Pro-Israeli firms feel the heat


The global campaign to boycott products of pro-Israeli companies is gaining momentum following the Zionist state’s brutal aggression on Gaza and Saudi consumers are no exception.

Buyers in the Kingdom and other countries are shunning products made by pro-Israeli companies.

Campaigners believe that boycott is the most effective way to confront Israel and its supporters after the UN Security Council and world powers failed to stop the massacre of Gazans despite worldwide protests.

Saudi business regulations do not allow any company to import Israeli products or reach any business dealings or agreements with companies or organizations in the Zionist state.

The regulations also call for the boycott of products that include parts produced in Israel.

Badr Almotawa, a business analyst, called for boycotting Israeli products and supporters in the US and Britain.

“We boycott their products to send a message that they would lose our business if they support Israel to kill the Palestinians,” he told Arab News.

He said many people in the Kingdom have decided to boycott products of pro-Israeli companies. “This is essential. The Arab League and the Organization of Islamic Cooperation (OIC) have advised people in their member countries to boycott Israeli products,” he pointed out.

Almotawa said Israel had rejected the peace plan presented by the Arab League in 2002, adding that it was originally proposed by Custodian of the Two Holy Mosques King Abdullah when he was the crown prince.

He highlighted the impact of the decision taken by King Abdullah to boycott Dutch companies when a right-wing politician in the Netherlands abused Islam and the Saudi flag. “That boycott is still holding. Saudi Arabia has refused to meet with the Dutch foreign minister on the issue.”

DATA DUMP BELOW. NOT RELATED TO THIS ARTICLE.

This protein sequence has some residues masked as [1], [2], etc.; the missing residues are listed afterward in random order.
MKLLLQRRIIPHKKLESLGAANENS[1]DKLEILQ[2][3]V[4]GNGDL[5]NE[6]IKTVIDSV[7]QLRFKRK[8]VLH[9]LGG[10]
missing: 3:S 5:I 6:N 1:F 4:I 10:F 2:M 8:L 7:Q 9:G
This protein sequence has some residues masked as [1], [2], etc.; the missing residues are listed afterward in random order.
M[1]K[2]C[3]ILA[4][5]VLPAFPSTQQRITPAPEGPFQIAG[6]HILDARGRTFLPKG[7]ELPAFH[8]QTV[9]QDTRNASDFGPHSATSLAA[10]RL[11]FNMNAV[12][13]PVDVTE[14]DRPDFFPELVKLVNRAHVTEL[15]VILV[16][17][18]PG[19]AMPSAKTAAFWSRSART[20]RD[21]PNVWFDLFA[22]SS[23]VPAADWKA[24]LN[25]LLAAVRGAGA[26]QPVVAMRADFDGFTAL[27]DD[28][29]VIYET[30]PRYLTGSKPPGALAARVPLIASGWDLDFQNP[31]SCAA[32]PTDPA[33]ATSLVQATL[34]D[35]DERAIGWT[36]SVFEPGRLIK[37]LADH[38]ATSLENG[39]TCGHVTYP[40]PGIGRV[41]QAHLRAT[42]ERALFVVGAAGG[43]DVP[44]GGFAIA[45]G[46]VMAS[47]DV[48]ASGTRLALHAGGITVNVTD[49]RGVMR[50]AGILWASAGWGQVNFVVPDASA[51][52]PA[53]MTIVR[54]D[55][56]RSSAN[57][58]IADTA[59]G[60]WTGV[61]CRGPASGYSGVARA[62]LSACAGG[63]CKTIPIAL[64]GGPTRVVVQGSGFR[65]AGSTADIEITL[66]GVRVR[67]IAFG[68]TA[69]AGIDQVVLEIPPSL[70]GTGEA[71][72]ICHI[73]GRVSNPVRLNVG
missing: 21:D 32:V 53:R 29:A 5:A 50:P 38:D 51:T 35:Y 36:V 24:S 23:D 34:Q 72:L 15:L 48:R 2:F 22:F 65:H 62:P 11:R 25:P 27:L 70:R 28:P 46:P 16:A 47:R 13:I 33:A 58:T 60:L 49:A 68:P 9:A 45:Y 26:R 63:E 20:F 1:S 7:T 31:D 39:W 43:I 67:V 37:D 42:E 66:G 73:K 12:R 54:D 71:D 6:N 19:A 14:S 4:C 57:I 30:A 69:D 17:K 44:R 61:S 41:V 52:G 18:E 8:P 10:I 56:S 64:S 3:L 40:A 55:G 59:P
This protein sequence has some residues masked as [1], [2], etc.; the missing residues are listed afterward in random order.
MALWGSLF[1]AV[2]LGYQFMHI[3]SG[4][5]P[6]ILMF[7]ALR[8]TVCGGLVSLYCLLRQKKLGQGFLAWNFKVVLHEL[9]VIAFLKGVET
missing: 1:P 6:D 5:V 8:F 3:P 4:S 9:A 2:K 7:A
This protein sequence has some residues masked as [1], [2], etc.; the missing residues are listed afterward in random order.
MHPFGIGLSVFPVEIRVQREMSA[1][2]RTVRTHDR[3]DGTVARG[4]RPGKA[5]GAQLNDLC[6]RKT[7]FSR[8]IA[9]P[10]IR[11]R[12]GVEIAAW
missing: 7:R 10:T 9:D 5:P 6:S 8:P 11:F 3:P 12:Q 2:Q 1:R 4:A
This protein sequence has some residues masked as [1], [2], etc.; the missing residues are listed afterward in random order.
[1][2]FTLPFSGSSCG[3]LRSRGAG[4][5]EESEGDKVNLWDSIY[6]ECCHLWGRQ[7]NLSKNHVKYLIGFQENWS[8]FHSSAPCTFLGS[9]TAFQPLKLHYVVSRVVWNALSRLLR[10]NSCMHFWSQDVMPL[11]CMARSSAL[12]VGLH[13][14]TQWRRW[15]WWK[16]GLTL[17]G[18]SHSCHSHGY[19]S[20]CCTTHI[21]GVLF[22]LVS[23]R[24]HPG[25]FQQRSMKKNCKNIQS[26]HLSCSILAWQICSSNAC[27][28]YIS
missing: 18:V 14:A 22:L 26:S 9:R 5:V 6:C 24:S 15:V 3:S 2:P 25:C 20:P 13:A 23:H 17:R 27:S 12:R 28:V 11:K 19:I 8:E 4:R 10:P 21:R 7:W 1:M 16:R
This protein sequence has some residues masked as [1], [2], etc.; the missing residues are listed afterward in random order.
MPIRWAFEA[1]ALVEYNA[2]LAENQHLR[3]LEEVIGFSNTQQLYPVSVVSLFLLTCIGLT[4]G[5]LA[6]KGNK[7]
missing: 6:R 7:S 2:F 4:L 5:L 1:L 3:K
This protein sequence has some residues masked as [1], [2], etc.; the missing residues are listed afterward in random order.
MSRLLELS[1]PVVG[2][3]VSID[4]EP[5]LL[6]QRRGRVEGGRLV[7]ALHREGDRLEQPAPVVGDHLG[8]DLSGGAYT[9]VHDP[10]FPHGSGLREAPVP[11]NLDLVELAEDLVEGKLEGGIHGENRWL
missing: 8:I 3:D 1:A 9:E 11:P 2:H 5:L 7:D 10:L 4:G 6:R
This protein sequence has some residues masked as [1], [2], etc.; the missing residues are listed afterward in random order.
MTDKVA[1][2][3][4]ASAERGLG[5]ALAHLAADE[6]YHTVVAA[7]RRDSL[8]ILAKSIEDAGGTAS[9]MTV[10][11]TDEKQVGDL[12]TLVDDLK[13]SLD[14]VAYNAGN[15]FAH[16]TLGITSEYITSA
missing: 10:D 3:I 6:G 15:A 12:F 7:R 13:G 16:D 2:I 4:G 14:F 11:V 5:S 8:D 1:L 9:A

Hugh Lanning, chair of the London-based Palestine Solidarity Campaign, recently told The International Business Times that he saw signs that the boycott campaign was becoming mainstream.

“We get the feeling that people are anxious. Individuals who have been outraged by what they’ve seen want ways in which they can individually protest. Boycott actions are being seen as a way the average person in the street can say: ‘out with that’,” he said.

Starbucks, the Seattle-based coffee chain, felt so much boycott pressure building that it felt compelled to respond over the weekend. The company’s founder and chairman, Howard Schultz, denied reports that he was donating money to the Israel Army.

Some companies that do business with Israel have launched a counter campaign by reducing the prices of their products to woo consumers in the Kingdom.

“I have noticed some popular American brands offering big discounts. This shows they are feeling the pinch,” said Muhsinah, an Indian resident.

“I have decided to boycott Nan baby milk and purchase other brands for my baby,” she told Arab News. She said boycott Israel campaigners have published a list of alternative products for people to buy. “We have to boycott pro-Israeli goods at any cost. This is what we can do.”

In the south Indian state of Kerala, a number of organizations have taken a joint decision to boycott products of Israel and its supporters. In Mumbai, Indian newspaper “The Hindu” reported in late July that over 1,000 hotels in the city had joined a boycott of Coca-Cola, Pepsi and other products.

The Turkish daily Zaman reported that Istanbul and a host of small towns have been urging residents not to buy products made in Israel or that have links to Israel, such as Coca-Cola, in a campaign that began on social media. Malaysians, meanwhile, have mounted a campaign against McDonald’s, accusing it of supporting Israel’s war effort.


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